The special characteristic of the construction industry, the issue of human safety, is the reason why it is heavily regulated. The professional monitoring department, who is supposed to regulate this, became a barricade rather than a stepping-stone. In international practice, the architectural company who designed the building is also responsible for the safety of the building from the beginning until the end of the project. But our controllers come only after the construction is completed just to grant or not grant the permission for operation, depending on the size of the bribe. In any case, the residents have already moved in and settled down. This is just one of many cases showing that it does not matter who is responsible for what.
The construction company acquires the land, constructs the building and makes sales to customers while it should be responsible only for building. As a result, they become their own clients. As the Mongolian saying goes: “The bull rests until the axe is raised.” That is why even the president Elbegdorj recently warned the people about possible collapse of a building in Ulaanbaatar. While they do everything, none is of high quality. There is no specialization. If everybody did what they, are best at doing, insurance service would develop and would place a double control over the operation risk. The government must make sure that the safety requirements are met, but should not perform the safety check by itself.

During the recent flood, many expensive cars were destroyed in the basement of a newly constructed apartment complex of Zaisan area. Consider who is responsible for the damage?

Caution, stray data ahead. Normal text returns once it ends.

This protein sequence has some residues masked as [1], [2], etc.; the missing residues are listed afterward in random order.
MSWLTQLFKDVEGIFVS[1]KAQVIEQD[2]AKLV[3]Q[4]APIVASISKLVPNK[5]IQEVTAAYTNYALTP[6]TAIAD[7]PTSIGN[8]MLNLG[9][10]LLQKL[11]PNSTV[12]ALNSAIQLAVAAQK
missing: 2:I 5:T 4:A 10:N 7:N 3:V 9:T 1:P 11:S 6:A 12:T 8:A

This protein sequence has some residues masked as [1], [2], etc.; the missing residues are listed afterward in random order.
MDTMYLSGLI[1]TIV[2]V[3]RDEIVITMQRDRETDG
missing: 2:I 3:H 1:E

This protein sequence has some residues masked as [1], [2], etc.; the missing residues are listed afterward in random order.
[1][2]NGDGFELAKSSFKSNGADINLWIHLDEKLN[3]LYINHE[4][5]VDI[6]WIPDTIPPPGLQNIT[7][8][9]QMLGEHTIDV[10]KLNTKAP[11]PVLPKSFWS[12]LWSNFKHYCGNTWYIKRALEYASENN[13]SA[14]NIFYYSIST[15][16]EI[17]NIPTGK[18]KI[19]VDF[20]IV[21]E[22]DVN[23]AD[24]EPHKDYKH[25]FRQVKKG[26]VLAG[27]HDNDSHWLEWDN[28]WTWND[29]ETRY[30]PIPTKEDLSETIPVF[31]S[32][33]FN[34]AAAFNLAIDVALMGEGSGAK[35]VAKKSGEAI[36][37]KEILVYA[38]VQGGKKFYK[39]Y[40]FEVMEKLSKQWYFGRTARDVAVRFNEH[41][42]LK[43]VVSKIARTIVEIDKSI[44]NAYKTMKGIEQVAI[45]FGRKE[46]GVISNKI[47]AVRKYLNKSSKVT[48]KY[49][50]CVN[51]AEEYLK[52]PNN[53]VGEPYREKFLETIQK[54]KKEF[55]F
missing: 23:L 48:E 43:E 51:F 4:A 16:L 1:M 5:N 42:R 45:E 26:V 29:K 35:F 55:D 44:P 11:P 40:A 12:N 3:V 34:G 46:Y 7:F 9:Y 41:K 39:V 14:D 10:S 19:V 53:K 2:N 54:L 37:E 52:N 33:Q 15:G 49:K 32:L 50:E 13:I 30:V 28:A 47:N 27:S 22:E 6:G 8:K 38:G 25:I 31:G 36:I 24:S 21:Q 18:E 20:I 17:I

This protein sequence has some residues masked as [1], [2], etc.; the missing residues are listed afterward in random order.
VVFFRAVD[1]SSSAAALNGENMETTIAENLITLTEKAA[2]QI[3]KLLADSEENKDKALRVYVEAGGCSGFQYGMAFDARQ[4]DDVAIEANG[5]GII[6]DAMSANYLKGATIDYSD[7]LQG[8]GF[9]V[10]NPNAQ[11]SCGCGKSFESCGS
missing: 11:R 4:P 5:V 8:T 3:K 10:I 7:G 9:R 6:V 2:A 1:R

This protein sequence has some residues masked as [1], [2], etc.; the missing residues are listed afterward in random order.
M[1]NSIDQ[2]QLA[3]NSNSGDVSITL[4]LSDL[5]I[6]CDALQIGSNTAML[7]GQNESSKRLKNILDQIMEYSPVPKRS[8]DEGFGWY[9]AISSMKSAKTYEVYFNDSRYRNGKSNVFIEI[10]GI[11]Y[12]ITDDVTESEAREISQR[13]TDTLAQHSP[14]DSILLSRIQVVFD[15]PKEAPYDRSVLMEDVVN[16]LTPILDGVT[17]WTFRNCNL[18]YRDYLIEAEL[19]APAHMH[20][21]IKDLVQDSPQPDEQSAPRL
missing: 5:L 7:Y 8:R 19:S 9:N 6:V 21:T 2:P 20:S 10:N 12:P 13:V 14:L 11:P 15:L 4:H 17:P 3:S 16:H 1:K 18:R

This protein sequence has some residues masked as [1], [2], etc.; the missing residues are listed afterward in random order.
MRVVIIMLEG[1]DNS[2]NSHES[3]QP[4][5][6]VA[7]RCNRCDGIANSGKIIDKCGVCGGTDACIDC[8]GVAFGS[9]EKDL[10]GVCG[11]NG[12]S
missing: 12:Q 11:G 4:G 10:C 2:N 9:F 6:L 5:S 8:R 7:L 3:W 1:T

It is almost physically impossible to get permission for land title, for connection with the infrastructure and for operation. There are thousands permissions at hundreds of levels. Direct and indirect bribes to the national, city and local bureaucrats raise the cost of apartments by almost 1/3. Many construction companies are at fault here; land speculating companies are twice at fault.
The construction companies hunt for the most profitable customers instead of supplying products for particular market segment depending on purchasing power. Nobody has yet constructed buildings for lower income households in growing ger districts of Ulaanbaatar. Newly constructed apartments were occupied by families or their children who have been living in apartments anyway. Thus, the felt town is growing with the speed of light. Banks are not helping this process by favoring short-term profit and pushing up the price. They are even sidetracking by offering 2 percent per month mortgage loan. They daydream that they can still keep selling houses to poor people with the price set by the most powerful purchasing customers. In the end, the customers pay the huge bank interests and bribes for bureaucrats given by land speculators. This has now reached its limit.
The construction industry is shivering from high fever under the stretch of soaring costs in supply and regulation from the top and plummeting purchasing power of customers from the bottom. This tension will remain until the decrease of stretching forces. Otherwise, it will snap and everything will restart anew. The point is to decrease these restrains and not to keep injecting more money drops.

It will take time to see the disappearance of land and permission bribes, the decrease of bank interests and the purchase of apartments by ger districts people with their salaries. The question is, “can this patient survive until that day?” You reap what you sow. Unfortunately, we always expect a different type harvest from our seeds.


Friday, August 7, 2009

The Source of Wealth

Written by D.Jargalsaikhan
Friday, August 07, 2009.
UB Post

A man was planning his time and money to climb to the peak of a mountain. After lifelong preparation and effort, he finally reached the top. When he looked around he found out that it was the wrong mountain. The reason was that he used the wrong tools to measure his direction and progress throughout his mission. If careless in our plans for the future, Mongolia may end up like this man.